The Descendants: a Novel Review

The Descendants is wonderfully touching, simple, but also complex in a very human way. Themes explored include love, revenge, trust, people’s impressions of others, and of course family; specifically, how we allow our family blood-line to affect our present day life and choices (those before us, those to come after us).

I’ve been meaning to see the movie with George Clooney that has just hit theaters (Holiday 2011), but when I heard it was a book, and I knew vaguely what it was about, I realized that I should read the book first. I made this decision for very specific reasons. Not all movies would I hold off from seeing just because I discovered they were first novels. I decided to read The Descendants before the movie because, frankly, it reminded me of three other movies about life, love, death, and family, which I watched only but never read. These books were Water For Elephants, The Help, and Up In the Air. Regarding all three of these movies: they are nomination worthy if nothing else, and two of the three books my wife had read and said they were even better. She’s an English teacher so her word is pretty solid. Plus, (and, not to brag) I’ve made her into something of a film buff. Without really forcing her, she’s broadened and strengthened her tastes and understands what to look for and how good story lines should grow and flow.

Even if I read …Elephants, The Help, and Up In the Air, they will not hit me the same way because I am not a “virgin” to their stories. I will have actors and actresses faces in my head; I will constantly compare the versions. What’s been cut out, added, and changed. So, it was with this mindset I decided if I get wind of a particularly enticing tale via movie trailer preview, or if I hear of a movie in the works with a lot of buzz about it being based on a book, I’m reading it first from now on.

Full discolsure: I did have Clooney’s face in my head for the whole book, but that’s the extent of what had been “ruined” for me, if you want to call it that. The book is dry, sad, and real. One of the most B.S.-proof books I’ve read in a while. And I can’t freakin’ believe it is the author’s first novel (K. H. Hemmings), a Hawaiian native. She rocks. Period. This book is visual, sexy, smart, and understated in a beautiful way. Characters actions carry real weight, and while she could dive into any of their heads at any time, which is the easy way out, she mastfully and carefully doles out moments she wants us in Matt King’s head (the main chracter and father of the two daughters). Speaking of them, if you ever saw and enjoyed Little Miss Sunshine or Forgetting Sarah Marshall, parts of this book, while mostly serious, will guarenteed have you laughing out loud. There are some shocking “wow” moments as well, and this is a read for 15-year-olds, as much as 35-year-olds, as much as 70-year-olds. The ten- and eighteen-year olds are charming and three dimensional, and the characters actually change, though some a bit more than others. It’s great to watch Matt King — a father who has never really been there to raise his two daughter — being force to do so now that his wife is in a coma. The twist is that she had a secret lover, and Matt now feels he has to take his kids on a trip through friends, islands, old haunts, and relatives to find out what to do now, including a face to face talk with his wife’s lover — once he find him, of course. Great stuff.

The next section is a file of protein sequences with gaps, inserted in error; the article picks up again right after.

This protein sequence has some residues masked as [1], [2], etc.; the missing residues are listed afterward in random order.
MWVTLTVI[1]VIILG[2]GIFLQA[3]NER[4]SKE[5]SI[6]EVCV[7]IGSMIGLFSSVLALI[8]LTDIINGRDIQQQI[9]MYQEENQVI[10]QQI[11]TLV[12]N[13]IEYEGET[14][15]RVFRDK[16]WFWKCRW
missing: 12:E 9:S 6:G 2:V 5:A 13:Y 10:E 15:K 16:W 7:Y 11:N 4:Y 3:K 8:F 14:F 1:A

It’s a book that young male adults should not brush off as female-oriented, because it is really not. It’s not about being a particular sex and reading this. It’s about being a person and empathizing. Although this is a drama story at heart, 9/10 people are going to laugh, choke up, and recommend this book to others (like I did with the gem of a film Stupid Crazy Love which got nowhere near the praise it deserved when it came out). I bet The Descendants as a film will also have 9/10 people raving, and I encourage you lazy people who don’t want to read the book or hate reading to really try to see the film. I heard great justice was done by the director who offered great fidelity up to the source material.

One of the top ten books I’ve read in twelve months (Jan 2011 – Jan 2012).

If you see this book in a book store, read the first few pages which are littered with snippets of praise from a dozen magazines and newspapers and know that every one of them is 100% true.

4.5/5

MH

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Filed under Academy Awards, Book Reviews, Movie Reviews

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